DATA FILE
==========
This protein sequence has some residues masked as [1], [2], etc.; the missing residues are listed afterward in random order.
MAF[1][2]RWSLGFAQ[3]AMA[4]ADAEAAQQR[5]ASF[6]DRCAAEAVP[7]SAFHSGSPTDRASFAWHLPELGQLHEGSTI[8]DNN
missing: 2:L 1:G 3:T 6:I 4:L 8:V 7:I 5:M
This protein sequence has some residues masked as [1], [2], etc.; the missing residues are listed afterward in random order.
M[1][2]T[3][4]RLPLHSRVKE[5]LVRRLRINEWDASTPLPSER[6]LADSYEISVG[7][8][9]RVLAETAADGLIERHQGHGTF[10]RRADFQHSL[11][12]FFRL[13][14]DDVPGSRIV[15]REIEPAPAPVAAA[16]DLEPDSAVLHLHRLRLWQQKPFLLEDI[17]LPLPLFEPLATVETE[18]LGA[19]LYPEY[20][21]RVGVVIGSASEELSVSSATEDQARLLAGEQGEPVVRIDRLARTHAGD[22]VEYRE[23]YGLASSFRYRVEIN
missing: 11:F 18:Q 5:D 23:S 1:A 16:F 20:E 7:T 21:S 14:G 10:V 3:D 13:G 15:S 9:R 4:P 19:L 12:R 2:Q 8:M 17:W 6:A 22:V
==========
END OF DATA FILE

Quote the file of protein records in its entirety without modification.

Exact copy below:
This protein sequence has some residues masked as [1], [2], etc.; the missing residues are listed afterward in random order.
MAF[1][2]RWSLGFAQ[3]AMA[4]ADAEAAQQR[5]ASF[6]DRCAAEAVP[7]SAFHSGSPTDRASFAWHLPELGQLHEGSTI[8]DNN
missing: 2:L 1:G 3:T 6:I 4:L 8:V 7:I 5:M
This protein sequence has some residues masked as [1], [2], etc.; the missing residues are listed afterward in random order.
M[1][2]T[3][4]RLPLHSRVKE[5]LVRRLRINEWDASTPLPSER[6]LADSYEISVG[7][8][9]RVLAETAADGLIERHQGHGTF[10]RRADFQHSL[11][12]FFRL[13][14]DDVPGSRIV[15]REIEPAPAPVAAA[16]DLEPDSAVLHLHRLRLWQQKPFLLEDI[17]LPLPLFEPLATVETE[18]LGA[19]LYPEY[20][21]RVGVVIGSASEELSVSSATEDQARLLAGEQGEPVVRIDRLARTHAGD[22]VEYRE[23]YGLASSFRYRVEIN
missing: 11:F 18:Q 5:D 23:S 1:A 16:F 20:E 7:T 21:S 14:G 10:V 3:D 13:G 15:S 9:R 4:P 19:L 12:R 2:Q 8:M 17:W 6:A 22:V